Sharing the Limits

Aryeh Eiderman <>

1. The purpose

  There are many step&direction motion control designs that are based on an interface with limited input/output resources. For example, a PC parallel port or low pin count microcontrollers. In situations like these the usage of signal lines need to be multifunctional.
  The most common way to reduce the I/O signal count is the connection of inputs such as limits to the same line. They can be combined in parallel for normally open switch functionality and in series for normally closed switch functionality.
  A limitation of combined series or parallel switches is the need to have knowledge of the previous state, so if these inputs are active on initialization (such as power up) when the previous state is unknown, the system is non-functional and requires the assistance of a human operator.
  This limitation can be fixed by addition of the external circuits implementing the simple logic described below.

2. One wire limit

  Here I describe the way to get the information about the state of two limits (positive and negative) for single axis using only one signal line.
  In this implementation the corresponding limit switch is enabled according to the DIRECTION signal (DIR, CW/CCW) state: when DIRECTION signal is high (1) only the positive limit (LIM POS) state is significant, when DIRECTION signal is low (0) only the negative limit (LIM NEG) state is significant.
  The following circuit [Fig. 1] implements this logic using four two-input NAND gates (one standard 14-pin chip) and is compatible both for normally closed and normally open limit switches:

Fig. 1

  To determine which limit polarity is sensed when not moving, read the DIRECTION signal while the LIM signal is active (active means high (1) for normally closed or low (0) for normally open switch). If the DIRECTION signal is high, it's on the positive limit, if it's low it's on the negative limit. The state can be verified by inverting DIRECTION and testing the LIM signal to be active.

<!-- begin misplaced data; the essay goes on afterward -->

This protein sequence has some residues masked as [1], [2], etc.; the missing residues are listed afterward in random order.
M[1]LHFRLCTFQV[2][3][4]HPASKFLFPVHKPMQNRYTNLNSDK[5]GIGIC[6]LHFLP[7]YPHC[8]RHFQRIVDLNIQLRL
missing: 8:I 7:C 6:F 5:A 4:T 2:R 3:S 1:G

In motion only one limit value has to be monitored as the controller defines the state of DIRECTION line.

3. The step is the limit

  Assuming that controller's output in high (1) state may also be used as input, we can reduce the dedicated limit lines to zero, without loosing the information, by sharing the result limit signal described above (LIM) with corresponding axis STEP (CLOCK) signal.
  Here we have to separate the STEP signal that comes from controller and STEP signal that goes to driver to provide different functionality depending on limit state: STEP signal that comes from controller in high (1) state goes to represent the limit, and the STEP signal that goes to the driver must remain unchanged when the limit is active (note that this scheme is good only for systems like the most of stepper motor based ones that are capable to make the immediate stop or any step-to-servo closed loop systems).
  The following circuit [Fig. 2] implements this logic using four two-input NAND gates (one standard 14-pin chip) with one transistor and requires the jumper setting for normally closed or normally open limits functionality:

Fig. 2

  The procedure for state determination is the same as for LIM above, except that the STEP line is going to be checked and only when it has the high (1) state set by controller and the active limit state is always low (0). Thus the native STEP operation mode here is active low (pulse produced as high-to-low -> delay -> low-to-high) - that ensures the correct determination in the idle mode.
  This circuit has an additional advantage as this logic provides an automatic protection against the over travel regardless the controller capabilities.

4. Conclusion

  The above circuits are a simple and inexpensive way to upgrade existing designs and to be implemented in new upcoming systems.

* My heartiest thanks to Phil Moore (, the editor of this article and my great hardware teacher.